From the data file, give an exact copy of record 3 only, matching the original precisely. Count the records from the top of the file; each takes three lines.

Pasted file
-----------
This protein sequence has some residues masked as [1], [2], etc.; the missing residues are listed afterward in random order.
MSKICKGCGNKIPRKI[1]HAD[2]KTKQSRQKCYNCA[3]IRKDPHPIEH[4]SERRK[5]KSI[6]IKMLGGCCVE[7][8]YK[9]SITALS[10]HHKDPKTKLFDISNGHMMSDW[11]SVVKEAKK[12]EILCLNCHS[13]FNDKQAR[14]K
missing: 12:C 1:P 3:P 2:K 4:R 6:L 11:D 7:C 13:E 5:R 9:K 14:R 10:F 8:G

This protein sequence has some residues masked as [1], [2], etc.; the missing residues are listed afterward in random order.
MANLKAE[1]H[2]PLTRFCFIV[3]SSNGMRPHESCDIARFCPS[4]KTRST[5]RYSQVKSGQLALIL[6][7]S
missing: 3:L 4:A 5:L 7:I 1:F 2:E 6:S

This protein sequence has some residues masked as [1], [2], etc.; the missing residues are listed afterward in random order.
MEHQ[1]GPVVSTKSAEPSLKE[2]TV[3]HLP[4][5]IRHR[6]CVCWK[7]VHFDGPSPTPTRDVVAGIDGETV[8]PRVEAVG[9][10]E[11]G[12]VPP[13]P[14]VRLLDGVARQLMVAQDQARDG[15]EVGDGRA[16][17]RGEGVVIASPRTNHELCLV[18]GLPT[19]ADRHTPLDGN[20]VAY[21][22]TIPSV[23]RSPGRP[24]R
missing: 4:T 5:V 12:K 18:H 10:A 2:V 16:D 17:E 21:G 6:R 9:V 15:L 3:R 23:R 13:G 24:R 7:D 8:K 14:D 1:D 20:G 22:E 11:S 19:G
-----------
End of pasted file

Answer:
This protein sequence has some residues masked as [1], [2], etc.; the missing residues are listed afterward in random order.
MEHQ[1]GPVVSTKSAEPSLKE[2]TV[3]HLP[4][5]IRHR[6]CVCWK[7]VHFDGPSPTPTRDVVAGIDGETV[8]PRVEAVG[9][10]E[11]G[12]VPP[13]P[14]VRLLDGVARQLMVAQDQARDG[15]EVGDGRA[16][17]RGEGVVIASPRTNHELCLV[18]GLPT[19]ADRHTPLDGN[20]VAY[21][22]TIPSV[23]RSPGRP[24]R
missing: 4:T 5:V 12:K 18:H 10:A 2:V 16:D 17:E 21:G 6:R 9:V 15:L 3:R 23:R 13:G 24:R 7:D 8:K 14:D 1:D 20:G 22:E 11:S 19:G